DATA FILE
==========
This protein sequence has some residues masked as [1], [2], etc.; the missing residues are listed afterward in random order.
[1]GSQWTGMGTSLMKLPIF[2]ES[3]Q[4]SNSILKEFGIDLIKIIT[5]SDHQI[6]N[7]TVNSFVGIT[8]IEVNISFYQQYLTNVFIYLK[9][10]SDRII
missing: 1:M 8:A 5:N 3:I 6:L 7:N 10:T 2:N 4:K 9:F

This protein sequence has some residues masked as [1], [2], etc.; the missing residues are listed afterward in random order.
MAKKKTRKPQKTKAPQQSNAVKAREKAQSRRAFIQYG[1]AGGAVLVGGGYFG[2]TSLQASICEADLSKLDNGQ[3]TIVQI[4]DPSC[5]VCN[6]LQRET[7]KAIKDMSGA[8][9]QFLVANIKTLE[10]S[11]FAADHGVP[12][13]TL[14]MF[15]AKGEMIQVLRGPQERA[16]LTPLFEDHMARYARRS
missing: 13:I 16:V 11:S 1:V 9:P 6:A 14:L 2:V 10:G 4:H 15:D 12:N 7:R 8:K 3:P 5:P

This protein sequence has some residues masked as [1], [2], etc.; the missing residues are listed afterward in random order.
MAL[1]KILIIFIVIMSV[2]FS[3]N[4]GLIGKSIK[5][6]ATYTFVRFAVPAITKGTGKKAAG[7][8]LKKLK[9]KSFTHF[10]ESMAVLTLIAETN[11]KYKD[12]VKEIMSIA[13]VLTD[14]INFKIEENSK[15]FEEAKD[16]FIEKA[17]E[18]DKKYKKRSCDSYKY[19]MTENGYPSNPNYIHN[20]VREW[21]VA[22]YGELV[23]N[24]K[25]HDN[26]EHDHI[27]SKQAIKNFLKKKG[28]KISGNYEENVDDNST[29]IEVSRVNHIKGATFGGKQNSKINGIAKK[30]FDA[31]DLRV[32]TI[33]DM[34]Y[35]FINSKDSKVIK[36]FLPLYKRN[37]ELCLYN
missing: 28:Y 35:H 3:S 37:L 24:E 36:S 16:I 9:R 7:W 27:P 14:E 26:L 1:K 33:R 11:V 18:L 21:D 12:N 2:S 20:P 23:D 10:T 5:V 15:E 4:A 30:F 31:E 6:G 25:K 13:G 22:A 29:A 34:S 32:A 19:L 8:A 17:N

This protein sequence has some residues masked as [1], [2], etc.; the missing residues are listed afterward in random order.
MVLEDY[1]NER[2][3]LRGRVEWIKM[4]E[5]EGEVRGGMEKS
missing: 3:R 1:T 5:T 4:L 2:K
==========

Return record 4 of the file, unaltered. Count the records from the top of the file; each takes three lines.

This protein sequence has some residues masked as [1], [2], etc.; the missing residues are listed afterward in random order.
MVLEDY[1]NER[2][3]LRGRVEWIKM[4]E[5]EGEVRGGMEKS
missing: 3:R 1:T 5:T 4:L 2:K